How many times have the words of a loved one or their experience given us the wisdom to face life with greater joy and in some cases, even tenacity?
Like in the situation that my friend found herself in, years ago. During a personal crisis and the resulting sense of loss and disillusionment, my friend, Catherine * had found herself momentarily floundering – not knowing how to proceed and overcome it. It was during that time when her best friend shared the words of wisdom that impacted the rest of her life.
“Catherine, the best reply you can give people who dislike and scorn you is through your success – let your actions speak for themselves”, said her wise best friend, Jane *. Catherine did not think much of Jane’s words at that point of time, but years later, she realized the depth of the wisdom of those words. Her life’s purpose and focus since listening to Jane’s words had transformed her. She grew from someone who always listened to the words of those around she knew, to a zealous individual who strove to achieve the larger purpose in her life.
I thought of Catherine during a recent webinar I had conducted on stress management. While discussing the importance of stress coping management plan during times of crisis, I came upon the contribution that the wisdom and insight we receive in our life comes handy during times of stress. The topic had come about when I had touched upon the ways we can tackle stress. One of the best ways we can tackle stress is by considering the presence of those who are there for us – they are our valuable social support system. Secondly is through the mechanisms we implement in tackling the cause of stress and thirdly is the role of the wisdom and insight that we hold dear. This wisdom that we have received may not appear at that moment, to be very obvious and important in helping us lead a happier and fulfilling life.
If I were to look at my own life, the wisdom and insight I have received during my childhood, teenage years and early adulthood have proved invaluable. Just that I didn’t realize when I received them that they could be life transformational. It is not just a matter of shaping my personality, but the wise insights that I have received from parents, grandparents, friends, books and even classic movies, have influenced my thoughts during some of my happiest and not so thrilling moments. In fact, I don’t even need to consider any really sad moments to consider their worth.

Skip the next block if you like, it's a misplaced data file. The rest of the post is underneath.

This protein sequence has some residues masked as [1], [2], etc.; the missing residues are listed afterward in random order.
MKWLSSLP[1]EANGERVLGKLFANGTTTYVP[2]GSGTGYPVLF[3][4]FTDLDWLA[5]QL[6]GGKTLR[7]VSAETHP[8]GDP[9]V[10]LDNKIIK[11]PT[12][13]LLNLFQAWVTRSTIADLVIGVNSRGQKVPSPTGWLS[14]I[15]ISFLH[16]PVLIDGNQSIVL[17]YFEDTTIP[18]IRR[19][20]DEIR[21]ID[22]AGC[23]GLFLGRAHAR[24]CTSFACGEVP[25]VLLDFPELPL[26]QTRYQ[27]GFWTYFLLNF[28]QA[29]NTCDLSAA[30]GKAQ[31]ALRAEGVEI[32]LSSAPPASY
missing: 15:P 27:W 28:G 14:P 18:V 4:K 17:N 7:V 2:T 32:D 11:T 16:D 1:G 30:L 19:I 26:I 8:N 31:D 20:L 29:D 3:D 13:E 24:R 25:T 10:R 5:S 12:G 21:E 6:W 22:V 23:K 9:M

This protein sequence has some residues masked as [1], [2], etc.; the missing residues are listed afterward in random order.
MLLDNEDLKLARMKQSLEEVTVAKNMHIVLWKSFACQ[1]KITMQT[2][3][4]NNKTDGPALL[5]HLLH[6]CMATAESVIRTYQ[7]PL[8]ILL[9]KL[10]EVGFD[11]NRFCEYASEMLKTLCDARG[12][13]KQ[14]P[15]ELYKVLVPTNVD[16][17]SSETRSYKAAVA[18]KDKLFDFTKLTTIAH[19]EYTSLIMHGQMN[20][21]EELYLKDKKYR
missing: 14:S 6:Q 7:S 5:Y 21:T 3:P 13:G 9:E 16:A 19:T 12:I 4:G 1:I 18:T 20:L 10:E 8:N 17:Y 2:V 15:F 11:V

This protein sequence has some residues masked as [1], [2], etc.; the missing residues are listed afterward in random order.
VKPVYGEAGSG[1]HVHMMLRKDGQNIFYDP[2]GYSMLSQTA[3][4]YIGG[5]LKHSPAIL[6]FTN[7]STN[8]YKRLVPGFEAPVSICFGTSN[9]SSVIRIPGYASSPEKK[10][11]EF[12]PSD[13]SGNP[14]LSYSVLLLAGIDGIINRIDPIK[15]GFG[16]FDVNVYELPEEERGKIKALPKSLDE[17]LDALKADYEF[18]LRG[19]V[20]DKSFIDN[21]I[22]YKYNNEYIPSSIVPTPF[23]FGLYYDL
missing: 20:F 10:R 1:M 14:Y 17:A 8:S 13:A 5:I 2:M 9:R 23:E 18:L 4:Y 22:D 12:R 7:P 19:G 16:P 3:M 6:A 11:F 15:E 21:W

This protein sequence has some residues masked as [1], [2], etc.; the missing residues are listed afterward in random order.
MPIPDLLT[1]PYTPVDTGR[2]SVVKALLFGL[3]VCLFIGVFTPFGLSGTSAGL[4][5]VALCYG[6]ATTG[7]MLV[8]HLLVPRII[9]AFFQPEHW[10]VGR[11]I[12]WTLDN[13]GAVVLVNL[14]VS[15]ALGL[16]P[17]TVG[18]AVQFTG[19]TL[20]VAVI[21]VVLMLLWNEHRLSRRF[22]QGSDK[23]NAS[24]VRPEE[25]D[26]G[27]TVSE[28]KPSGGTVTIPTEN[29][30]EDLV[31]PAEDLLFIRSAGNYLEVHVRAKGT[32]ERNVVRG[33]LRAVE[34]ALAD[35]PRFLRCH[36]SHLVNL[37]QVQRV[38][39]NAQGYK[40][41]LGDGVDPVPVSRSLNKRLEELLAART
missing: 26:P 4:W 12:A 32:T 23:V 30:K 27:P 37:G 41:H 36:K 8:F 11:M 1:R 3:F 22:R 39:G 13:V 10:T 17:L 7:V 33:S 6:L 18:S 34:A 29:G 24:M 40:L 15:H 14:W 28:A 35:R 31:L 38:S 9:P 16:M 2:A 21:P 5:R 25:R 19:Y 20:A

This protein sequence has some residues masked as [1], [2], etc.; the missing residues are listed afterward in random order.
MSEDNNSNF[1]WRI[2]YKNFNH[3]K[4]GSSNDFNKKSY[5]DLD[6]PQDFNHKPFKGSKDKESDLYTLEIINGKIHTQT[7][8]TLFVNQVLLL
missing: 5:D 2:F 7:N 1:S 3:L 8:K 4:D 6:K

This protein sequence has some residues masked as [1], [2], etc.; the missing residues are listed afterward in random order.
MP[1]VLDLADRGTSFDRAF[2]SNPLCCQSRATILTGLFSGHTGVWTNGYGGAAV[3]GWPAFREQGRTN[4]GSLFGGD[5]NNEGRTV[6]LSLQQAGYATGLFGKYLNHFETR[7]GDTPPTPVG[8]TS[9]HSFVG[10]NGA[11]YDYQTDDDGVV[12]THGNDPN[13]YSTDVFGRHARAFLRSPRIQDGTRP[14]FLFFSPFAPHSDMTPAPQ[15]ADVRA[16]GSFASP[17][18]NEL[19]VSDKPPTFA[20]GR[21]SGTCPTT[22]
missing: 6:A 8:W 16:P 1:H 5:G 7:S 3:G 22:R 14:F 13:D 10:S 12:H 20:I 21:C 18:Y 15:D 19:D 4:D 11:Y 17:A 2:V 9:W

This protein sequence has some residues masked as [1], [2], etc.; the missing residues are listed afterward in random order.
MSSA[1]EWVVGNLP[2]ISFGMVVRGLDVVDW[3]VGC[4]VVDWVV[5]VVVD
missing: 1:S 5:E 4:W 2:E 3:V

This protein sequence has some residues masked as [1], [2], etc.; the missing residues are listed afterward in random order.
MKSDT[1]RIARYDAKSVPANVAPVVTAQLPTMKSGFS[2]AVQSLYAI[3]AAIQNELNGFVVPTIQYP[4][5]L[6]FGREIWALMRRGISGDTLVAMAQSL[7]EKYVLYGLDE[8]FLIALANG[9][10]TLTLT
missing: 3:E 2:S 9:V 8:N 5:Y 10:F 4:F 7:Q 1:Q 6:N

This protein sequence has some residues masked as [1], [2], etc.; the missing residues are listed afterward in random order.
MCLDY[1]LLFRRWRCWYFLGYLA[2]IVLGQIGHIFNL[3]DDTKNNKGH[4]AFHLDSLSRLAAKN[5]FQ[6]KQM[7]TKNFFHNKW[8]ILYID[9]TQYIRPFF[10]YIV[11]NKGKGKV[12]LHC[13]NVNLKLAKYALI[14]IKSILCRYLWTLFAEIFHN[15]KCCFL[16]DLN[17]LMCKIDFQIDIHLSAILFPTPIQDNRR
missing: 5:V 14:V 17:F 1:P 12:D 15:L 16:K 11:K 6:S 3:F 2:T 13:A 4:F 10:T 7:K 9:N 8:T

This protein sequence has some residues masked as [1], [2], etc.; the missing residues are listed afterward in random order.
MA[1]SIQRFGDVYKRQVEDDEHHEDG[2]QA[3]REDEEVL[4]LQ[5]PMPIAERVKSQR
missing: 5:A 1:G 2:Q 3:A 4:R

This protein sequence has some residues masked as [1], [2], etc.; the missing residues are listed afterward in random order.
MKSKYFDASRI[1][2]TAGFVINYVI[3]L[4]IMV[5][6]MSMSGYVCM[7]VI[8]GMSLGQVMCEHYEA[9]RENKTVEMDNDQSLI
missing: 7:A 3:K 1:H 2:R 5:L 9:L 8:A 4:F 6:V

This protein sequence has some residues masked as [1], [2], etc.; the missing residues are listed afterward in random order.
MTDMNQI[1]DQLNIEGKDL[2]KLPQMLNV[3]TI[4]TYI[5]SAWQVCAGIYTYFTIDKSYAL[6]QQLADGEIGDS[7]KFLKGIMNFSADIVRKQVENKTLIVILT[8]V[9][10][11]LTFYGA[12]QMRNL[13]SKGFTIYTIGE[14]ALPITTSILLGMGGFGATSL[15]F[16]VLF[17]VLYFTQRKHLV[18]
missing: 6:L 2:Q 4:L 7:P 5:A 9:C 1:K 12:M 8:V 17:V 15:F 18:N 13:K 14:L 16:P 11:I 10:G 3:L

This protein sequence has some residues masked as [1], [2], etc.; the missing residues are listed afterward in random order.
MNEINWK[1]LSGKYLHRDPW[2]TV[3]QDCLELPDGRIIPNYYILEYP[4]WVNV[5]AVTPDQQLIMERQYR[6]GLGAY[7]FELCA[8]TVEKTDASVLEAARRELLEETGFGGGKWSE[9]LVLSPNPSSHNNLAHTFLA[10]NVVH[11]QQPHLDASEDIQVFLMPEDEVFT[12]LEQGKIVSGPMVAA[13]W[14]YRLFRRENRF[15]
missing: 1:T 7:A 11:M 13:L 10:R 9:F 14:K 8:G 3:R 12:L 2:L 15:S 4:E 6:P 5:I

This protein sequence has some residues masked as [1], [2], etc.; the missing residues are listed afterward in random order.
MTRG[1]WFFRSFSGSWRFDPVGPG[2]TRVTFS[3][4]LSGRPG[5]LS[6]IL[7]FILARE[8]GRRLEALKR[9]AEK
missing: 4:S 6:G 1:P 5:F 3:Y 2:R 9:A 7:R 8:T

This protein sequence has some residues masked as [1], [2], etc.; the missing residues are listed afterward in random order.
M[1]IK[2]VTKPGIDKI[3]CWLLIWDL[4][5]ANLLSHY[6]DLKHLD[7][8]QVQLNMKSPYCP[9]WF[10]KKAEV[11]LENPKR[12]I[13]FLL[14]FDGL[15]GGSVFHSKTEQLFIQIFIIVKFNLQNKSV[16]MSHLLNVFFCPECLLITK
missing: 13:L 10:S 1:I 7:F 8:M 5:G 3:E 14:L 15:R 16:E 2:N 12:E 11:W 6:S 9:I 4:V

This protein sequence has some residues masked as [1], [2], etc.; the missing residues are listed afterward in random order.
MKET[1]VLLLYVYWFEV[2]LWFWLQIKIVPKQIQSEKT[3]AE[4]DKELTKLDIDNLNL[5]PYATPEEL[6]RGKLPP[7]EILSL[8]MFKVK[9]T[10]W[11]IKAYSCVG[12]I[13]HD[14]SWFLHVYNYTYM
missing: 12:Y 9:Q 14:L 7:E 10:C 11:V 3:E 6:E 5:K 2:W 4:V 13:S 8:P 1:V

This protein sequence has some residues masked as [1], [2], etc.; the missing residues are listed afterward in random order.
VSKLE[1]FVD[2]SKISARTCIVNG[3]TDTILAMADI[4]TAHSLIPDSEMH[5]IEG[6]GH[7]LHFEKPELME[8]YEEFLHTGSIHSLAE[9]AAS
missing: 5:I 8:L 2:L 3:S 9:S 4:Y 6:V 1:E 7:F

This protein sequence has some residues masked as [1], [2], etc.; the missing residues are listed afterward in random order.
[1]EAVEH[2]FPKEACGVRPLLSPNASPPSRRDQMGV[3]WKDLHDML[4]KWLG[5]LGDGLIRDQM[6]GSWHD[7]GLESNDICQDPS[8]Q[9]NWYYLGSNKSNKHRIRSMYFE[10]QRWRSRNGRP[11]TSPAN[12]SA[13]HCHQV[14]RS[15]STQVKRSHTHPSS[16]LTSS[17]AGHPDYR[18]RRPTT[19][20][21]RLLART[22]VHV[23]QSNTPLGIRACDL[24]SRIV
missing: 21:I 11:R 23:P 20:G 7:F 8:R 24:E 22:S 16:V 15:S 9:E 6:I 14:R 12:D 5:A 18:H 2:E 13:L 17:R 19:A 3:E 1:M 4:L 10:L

Years ago, as a child, who was talkative and impetuous, I got bored easily. During the weekend, I once mentioned to my Mom that I was thoroughly bored. To my surprise, not only did I extremely annoy my Mom but my Dad too, who was reading the newspaper beside her. “There are lots of things you can do, plenty”, Dad had said. “For starters, you can clean up your shelves, and study table”. Seeing my sullen expression, he suggested with amusement that I complete what was mentioned and then come back to him for some ideas.
Curious about his ideas, I quickly finished my chores and ran to him. Smiling, he asked me, “What do you enjoy doing apart from watching cartoons?”
The next hour and a half, I spent describing all the activities I enjoyed doing – reading, drawing, craftwork, singing, writing, talking to friends and so on. After I had exhausted my list, Dad just asked me to consider any time when I feel bored, what I can do at that moment and do it. “That way you can never be bored in life”, he said with a laugh.
More than almost four decades later, I really value the advice I had received from him that day. Today, I’m fortunately never bored, not even on 18-hour flights. In fact, I sometimes look forward to those long trips since they are perfect opportunities for me to catch up on activities I otherwise struggle to make the time for – my leisure reading, writing and listening to music. Our life is undoubtedly richer because of the sagacious wisdom we have received, and we continue to receive from our personal and social network and the world we are a part of. And wisdom is only wisdom when it is shared and has made the impact it needs to, much like the joy a garden provides, no matter to whom it belongs to.
Like Augusta Carter once said,
“You don’t have a garden just for yourself. You have to share it.”
*Names changed for privacy purposes.